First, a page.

Friday, March 30, 2012

Restoring the Ownership Society

The American experiment was about self-rule and self-ownership. The US Founders had a vision of an ownership society in which free people with property rights owned and built a better society.

In an ownership society, people provide for their health care by building equity in times of health for use in times of need.

Intellectuals despise owners as bourgeoisie and work feverishly to create a world free of ownership. One of the most successful devises in this political system X is a device called insurance.

Insurance replaces ownership with a complex nexus of contracts. Rather than owning and building equity to pay for care, insurance has people place their health care resources into a pool with the promise that they can pull resources from the pool when needs arise.

The predictable effect of placing all of our health care resources into a pool is that insurance concentrates wealth in the hands of the power players that control the pool and the people become subservient to the owners of the pool.

The insurance regime leads directly to a class society and growing gap between rich and poor.

Even worse, the society loses the edge it had as a ownership society.

I confess, the real goal of the Medical Savings and Loan is to restore the ownership society by replacing insurance with a structured savings program. The program takes the same money that goes into insurance and puts it into savings accounts. It will be common for policyholders to have more than $100,000 in savings.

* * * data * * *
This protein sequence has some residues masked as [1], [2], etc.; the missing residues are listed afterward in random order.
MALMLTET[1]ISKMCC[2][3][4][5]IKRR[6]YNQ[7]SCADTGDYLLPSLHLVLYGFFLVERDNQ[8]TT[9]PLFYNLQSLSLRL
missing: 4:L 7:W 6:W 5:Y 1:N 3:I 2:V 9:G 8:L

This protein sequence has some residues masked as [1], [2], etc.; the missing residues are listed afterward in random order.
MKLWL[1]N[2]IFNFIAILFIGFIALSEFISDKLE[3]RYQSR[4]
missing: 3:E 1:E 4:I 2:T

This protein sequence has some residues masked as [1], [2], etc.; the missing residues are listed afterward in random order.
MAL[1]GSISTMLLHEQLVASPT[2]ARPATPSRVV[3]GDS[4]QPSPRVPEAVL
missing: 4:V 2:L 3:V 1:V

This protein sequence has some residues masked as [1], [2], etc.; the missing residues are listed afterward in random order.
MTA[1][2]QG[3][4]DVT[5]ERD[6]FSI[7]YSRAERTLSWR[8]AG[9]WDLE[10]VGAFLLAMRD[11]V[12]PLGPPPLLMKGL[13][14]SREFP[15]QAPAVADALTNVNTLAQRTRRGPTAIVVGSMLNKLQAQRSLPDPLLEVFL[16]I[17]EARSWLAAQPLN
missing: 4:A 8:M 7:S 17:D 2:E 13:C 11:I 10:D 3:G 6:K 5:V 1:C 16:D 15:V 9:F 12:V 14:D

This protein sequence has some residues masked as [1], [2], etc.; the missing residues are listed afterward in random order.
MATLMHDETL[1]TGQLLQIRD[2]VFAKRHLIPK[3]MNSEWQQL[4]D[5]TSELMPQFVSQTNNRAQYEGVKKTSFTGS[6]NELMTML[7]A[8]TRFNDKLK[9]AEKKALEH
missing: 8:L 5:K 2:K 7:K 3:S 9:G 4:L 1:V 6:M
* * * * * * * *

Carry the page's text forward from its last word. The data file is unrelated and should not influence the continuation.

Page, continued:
What will people do with all of this money?

They will own things. If millions of people dumped insurance in favor of savings, we would have a broader distribution of ownership that would counter the concentration of ownership created by the insurance regime.

Sadly, in a day when people have been trained to expect socialism, I am finding it incredibly difficult to convey the message that an ownership society can fund more health care than a feudal society.

The goal of the medical savings and loan is to start a conversation. The entry Open Mic on my other blog shows the directions one can take this conversation.

Unfortunately, since I am talking about health care from a perspective that people are unfamiliar with, I fear that few understand my arguments. Hopefully, I will someday find someone who wants to talk free market health care reform.

I keep ending all of my posts with links to my contact form. If someone was interested in restoring the concept of ownership, they could contact me for a presentation on this concept that made America a great nation.

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